Most children of immigrants are native-born, but the foreign-born share is higher in secondary school than in elementary or preschool. Overall, three-quarters of school-age children of immigrants were born in the United States. The share of children of immigrants who are foreign-born is lowest in pre-kindergarten (one in eight) and highest in grades 6–12 (one in three). The reason for this pattern is straightforward: older children have lived longer and therefore have had more opportunity to enter the United States. Compared with elementary schools, secondary schools have more foreign-born children, including those who arrived recently. Late-entering foreign-born students may have difficulty learning English, mastering academic subjects, and graduating in the limited time they are in U.S. schools. Immigrants who become discouraged by these difficulties may be inclined to drop out of school.
Most LEP students in elementary and secondary schools were born and raised in the United States, and many have U.S.-born parents. This means most LEP students began kindergarten limited English proficient. The fact that over half (56 percent) of LEP children in secondary schools are U.S.-born makes it clear that many children are not learning English even after seven or more years in school. A substantial share (15 percent) of LEP children of natives has parents born in Puerto Rico, a Spanishspeaking U.S. territory, while many others grew up in Spanish-speaking Mexican-origin communities in the Southwest. The large numbers of native-born LEP students across the grades strongly reinforce the logic of NCLB and other reforms that hold schools accountable for the performance of these students.
Most LEP children live in linguistically isolated families and attend linguistically segregated schools. In 2000 about six in seven LEP students at the elementary level lived in linguistically isolated households (those where everyone over age 14 was LEP). High levels of linguistic isolation point up the twin challenges of teaching LEP students and involving limited English-speaking families in their children’s education. Linguistic isolation may also partially explain why such large shares of LEP students in elementary and secondary schools are U.S.-born.
LEP students are highly concentrated in the same schools as other LEPs, in part because of ongoing residential segregation by race, ethnicity, and income. In 1999 over half (53 percent) of LEP children attended schools where more than 30 percent of all students were LEP. By contrast, 57 percent of non-LEP students went to schools where less than 1 percent of the students were LEP. The schools with high shares of LEP students face multiple challenges trying meet NCLB standards as they are predominantly urban, enroll large numbers of low-income minority students, and have less experienced principals and teachers than schools that enroll few or no LEPs (Cosentino de Cohen et al. 2005).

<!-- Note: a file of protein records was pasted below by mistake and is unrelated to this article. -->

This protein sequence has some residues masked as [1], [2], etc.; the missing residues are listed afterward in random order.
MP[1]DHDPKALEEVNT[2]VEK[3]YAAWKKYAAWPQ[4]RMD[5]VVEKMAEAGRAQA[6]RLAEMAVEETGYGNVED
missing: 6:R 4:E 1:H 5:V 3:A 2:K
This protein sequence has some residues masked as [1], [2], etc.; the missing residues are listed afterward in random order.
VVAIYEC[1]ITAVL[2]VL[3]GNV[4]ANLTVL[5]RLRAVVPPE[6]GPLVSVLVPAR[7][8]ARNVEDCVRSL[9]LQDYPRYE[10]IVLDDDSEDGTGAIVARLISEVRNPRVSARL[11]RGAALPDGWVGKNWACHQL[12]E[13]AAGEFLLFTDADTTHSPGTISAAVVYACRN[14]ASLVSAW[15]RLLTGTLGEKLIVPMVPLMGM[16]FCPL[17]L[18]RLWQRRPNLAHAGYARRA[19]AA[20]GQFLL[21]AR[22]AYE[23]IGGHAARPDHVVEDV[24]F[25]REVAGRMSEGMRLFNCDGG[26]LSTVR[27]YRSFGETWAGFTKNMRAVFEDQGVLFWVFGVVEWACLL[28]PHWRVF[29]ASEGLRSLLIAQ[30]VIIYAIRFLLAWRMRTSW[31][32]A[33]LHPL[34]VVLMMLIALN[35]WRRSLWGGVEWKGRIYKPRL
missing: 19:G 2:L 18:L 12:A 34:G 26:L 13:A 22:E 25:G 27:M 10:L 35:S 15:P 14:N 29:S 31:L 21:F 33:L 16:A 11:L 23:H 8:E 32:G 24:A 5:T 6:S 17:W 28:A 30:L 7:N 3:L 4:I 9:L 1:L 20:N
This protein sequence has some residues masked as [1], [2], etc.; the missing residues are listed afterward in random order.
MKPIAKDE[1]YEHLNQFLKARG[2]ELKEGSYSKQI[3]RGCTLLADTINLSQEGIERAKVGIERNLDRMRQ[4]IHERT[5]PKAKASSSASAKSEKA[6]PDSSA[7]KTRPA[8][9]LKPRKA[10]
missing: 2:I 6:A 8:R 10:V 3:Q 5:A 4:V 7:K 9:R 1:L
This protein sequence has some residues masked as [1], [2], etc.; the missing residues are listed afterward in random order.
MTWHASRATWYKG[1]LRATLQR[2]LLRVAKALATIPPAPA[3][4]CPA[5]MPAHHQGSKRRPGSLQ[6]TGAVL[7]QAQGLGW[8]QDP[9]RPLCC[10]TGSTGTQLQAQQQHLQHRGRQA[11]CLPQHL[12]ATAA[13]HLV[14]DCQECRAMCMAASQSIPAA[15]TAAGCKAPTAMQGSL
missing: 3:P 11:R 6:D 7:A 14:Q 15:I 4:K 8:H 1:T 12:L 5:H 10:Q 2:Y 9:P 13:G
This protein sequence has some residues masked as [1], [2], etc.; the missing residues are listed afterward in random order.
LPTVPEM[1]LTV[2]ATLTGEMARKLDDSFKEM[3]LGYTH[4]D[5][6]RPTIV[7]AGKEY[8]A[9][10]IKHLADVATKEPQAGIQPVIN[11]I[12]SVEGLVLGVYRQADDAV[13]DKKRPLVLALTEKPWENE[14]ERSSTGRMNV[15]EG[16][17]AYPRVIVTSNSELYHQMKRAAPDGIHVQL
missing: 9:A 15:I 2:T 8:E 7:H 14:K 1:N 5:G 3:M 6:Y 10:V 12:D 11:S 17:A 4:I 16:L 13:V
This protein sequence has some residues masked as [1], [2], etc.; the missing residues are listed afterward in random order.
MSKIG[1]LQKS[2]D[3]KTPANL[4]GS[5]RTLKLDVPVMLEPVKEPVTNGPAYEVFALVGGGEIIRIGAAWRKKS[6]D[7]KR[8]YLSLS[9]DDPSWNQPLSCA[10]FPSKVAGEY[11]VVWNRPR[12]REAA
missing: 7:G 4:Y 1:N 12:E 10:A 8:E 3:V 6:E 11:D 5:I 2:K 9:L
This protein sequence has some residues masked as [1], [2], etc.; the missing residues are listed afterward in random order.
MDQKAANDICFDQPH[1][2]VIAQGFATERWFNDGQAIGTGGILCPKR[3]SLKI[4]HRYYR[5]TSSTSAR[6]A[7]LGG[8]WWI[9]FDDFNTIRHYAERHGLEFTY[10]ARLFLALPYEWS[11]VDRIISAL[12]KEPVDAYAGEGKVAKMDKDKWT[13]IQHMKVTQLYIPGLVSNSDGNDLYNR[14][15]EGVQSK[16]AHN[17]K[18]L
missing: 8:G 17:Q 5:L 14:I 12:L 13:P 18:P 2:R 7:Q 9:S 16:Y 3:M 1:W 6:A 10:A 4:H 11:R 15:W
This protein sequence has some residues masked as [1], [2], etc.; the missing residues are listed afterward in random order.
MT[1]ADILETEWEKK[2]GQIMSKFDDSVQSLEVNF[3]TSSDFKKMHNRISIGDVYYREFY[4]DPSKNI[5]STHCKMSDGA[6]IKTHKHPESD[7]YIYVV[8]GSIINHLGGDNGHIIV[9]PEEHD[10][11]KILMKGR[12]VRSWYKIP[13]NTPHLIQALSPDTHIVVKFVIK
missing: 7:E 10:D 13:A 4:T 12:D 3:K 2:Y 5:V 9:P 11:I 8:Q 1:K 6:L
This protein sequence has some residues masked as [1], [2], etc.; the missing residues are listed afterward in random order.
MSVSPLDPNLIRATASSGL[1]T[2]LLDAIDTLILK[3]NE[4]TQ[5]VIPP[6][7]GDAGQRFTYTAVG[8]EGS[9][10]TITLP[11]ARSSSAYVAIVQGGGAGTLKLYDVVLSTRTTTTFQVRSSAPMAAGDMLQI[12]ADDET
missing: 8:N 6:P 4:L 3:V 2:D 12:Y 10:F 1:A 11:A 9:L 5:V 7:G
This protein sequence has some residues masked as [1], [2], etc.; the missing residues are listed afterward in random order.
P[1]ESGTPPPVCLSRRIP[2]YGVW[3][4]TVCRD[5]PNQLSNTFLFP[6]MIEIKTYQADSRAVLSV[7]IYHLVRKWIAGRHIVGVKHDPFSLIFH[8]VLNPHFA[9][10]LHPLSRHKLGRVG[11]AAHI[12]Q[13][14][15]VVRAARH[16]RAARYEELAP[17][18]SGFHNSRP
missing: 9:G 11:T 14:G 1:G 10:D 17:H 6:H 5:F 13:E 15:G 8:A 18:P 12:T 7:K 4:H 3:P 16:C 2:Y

Children of immigrants often fall into several of NCLB’s protected groups of students. As a result, schools enrolling large numbers of these children are disproportionately missing the law’s performance targets. The NCLB Act mandates that schools disaggregate assessment results for students in several protected groups: those who are LEP, black, Hispanic, Asian, low-income, and in special education programs.
There is considerable overlap between children of immigrants and the protected groups listed by NCLB. In 2000 over half (53 percent) of children of immigrants in elementary schools were Hispanic, and 18 percent were Asian. Nearly three-quarters (71 percent) of all LEP children in elementary school were Hispanic, and another 14 percent were Asian. Half of children of immigrants and two-thirds of LEP children were low income.
Since many children of immigrants fall into more than one of the protected groups—especially Latino or Asian, LEP, and low-income—the schools that serve them generally have to meet performance targets for multiple disaggregated groups, and as a consequence are more likely to miss these targets. The compliance challenges presented by the overlapping of these groups beg some important questions. Should alternate, and perhaps more flexible, approaches to measuring the progress of LEP students be adopted (such as measuring individual progress in English acquisition and academic achievement over time)? And should funding formulas include a supplement for schools that enroll multiple protected groups above and beyond those that are currently provided? Answering questions such as these may help NCLB succeed in high-LEP schools, which are among the schools where the law’s accountability provisions are most needed.